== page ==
I may have mentioned at some point (or at several points) that I am completely in love with audiobooks. They make my drive to work not just bearable, but enjoyable. I find that with audiobooks, your eyes don't get the chance to skip over the text and miss something important. Every nuance of a book is brought to life with unabridged recordings of books.
On The Jellicoe Road was another brilliant use of my Audible monthly membership. Rebecca Macauley brought Melina Marchetta's Australian narrative to life.
Taylor Markham was a protagonist who had me torn. At times I liked her cool independence and her "take no prisoners" attitude. At other times I was irritated by how tunnel-visioned she was. I guess when I was a teenager I suffered a case of near-sightedness and held the mistaken belief that my own tiny corner of the world was the sphere itself. Maybe that's just a part of growing up. Nonetheless, Taylor's selfishness irritated me. She'd been through a lot but didn't recognise the positives and potentials of her life.
The narrative of On The Jellicoe Road was split. On the one hand there was the first person narrative of Taylor, on the other was the manuscript written by Hannah, the woman who found and cares for Taylor. At first this was a tad confusing in the audiobook and it took me a few switches in perspective to figure out what was going on. However, I am slow...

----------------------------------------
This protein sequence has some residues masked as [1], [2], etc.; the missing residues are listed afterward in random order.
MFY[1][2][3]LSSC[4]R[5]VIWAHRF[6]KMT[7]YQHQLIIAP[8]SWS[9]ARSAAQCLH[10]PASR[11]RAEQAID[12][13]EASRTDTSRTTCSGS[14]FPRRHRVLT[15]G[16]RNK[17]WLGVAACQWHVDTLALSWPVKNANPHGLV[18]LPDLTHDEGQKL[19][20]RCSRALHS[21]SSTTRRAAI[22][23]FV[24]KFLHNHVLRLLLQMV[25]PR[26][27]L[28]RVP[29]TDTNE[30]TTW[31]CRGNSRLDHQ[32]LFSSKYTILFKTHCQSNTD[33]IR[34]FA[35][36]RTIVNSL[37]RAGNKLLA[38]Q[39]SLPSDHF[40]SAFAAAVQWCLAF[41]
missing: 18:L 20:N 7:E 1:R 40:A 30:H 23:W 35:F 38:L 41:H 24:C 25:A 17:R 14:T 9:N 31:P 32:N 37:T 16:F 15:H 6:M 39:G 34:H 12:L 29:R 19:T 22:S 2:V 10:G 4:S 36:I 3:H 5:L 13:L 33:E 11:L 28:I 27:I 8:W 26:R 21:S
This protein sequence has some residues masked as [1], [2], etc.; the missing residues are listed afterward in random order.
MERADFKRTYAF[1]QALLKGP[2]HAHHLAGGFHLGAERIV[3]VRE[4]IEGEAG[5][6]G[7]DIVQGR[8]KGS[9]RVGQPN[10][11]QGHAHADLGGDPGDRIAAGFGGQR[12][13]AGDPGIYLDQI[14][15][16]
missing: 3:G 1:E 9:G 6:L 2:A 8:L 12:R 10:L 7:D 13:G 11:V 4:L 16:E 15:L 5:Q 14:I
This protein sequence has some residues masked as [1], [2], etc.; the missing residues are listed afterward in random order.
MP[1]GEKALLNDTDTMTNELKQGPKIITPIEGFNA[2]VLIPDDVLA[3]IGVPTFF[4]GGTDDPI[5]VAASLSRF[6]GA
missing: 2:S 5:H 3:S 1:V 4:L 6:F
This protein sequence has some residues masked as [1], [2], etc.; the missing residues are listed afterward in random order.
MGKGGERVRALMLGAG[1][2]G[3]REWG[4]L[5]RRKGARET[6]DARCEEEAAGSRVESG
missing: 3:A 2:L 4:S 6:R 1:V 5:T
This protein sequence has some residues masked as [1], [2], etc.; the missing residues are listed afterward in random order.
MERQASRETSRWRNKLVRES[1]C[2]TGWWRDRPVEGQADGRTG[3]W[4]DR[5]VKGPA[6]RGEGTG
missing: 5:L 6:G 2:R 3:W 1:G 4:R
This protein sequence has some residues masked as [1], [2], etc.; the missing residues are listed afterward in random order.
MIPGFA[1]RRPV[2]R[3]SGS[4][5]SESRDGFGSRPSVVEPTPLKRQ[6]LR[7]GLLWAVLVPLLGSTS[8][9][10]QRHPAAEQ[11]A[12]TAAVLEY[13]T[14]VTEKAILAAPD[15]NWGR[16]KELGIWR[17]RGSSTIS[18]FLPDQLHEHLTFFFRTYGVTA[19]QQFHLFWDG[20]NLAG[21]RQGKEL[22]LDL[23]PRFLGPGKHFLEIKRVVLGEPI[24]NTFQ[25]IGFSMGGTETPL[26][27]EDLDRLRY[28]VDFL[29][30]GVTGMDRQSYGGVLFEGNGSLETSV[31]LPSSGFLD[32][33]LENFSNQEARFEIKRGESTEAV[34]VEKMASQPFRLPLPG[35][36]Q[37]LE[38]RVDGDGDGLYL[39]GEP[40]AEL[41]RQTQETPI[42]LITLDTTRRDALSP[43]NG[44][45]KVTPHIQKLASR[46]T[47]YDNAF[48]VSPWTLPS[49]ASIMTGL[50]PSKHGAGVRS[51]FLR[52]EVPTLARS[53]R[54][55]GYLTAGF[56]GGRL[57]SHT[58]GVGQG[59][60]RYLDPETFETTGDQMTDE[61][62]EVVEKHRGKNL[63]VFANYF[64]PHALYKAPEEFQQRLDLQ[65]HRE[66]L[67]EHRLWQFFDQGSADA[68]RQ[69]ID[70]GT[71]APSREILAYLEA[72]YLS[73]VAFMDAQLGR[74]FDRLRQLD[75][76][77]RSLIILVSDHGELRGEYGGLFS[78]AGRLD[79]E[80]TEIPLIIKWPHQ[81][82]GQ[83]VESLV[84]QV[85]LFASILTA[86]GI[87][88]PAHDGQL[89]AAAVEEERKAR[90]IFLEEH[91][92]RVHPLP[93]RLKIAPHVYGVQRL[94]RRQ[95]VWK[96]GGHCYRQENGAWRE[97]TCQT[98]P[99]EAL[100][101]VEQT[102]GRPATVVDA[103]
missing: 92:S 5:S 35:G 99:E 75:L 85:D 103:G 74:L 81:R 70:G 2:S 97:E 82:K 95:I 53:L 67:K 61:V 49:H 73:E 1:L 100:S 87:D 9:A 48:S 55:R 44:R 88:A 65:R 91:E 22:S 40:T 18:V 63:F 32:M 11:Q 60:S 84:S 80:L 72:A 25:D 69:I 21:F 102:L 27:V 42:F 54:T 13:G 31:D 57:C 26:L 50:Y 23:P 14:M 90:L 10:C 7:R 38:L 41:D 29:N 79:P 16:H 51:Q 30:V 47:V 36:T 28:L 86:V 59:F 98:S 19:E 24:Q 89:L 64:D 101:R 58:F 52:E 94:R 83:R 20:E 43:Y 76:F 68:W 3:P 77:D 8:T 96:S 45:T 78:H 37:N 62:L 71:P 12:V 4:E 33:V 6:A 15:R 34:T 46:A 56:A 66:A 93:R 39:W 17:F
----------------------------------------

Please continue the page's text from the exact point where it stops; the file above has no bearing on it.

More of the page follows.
I loved the setting of this book. The vivid description of the Jellicoe School and its surrounding grounds was made all the more bright and exciting by the Australian narrator who lent credence to the language. I found myself thinking in an Australian accent (a not at all believable one...) while listening to this book. What can I say? I'm an impressionable soul.
Overall, I thoroughly enjoyed On The Jellicoe Road. I'd heard a whole bunch of hype about it from my fellow bloggers and, while I'm not sure it's a book I'd rave about, it is a book which I found engaging and enjoyable!
"I am in love with this book"
I'm not giving any spoilers !!
laugh, cry, die a little and totally fan girl
I was a bit confused at first because I didn't understand what some of the slang meant but it becomes clear and is so work the effort to keep reading
This book is incredible, a little hard to follow in places so I'm going to re read it but I loved the mystery and excitement in it. I'm so glad I bought this book, and I'll definitely keep it around as a go to book when I'm low on credits!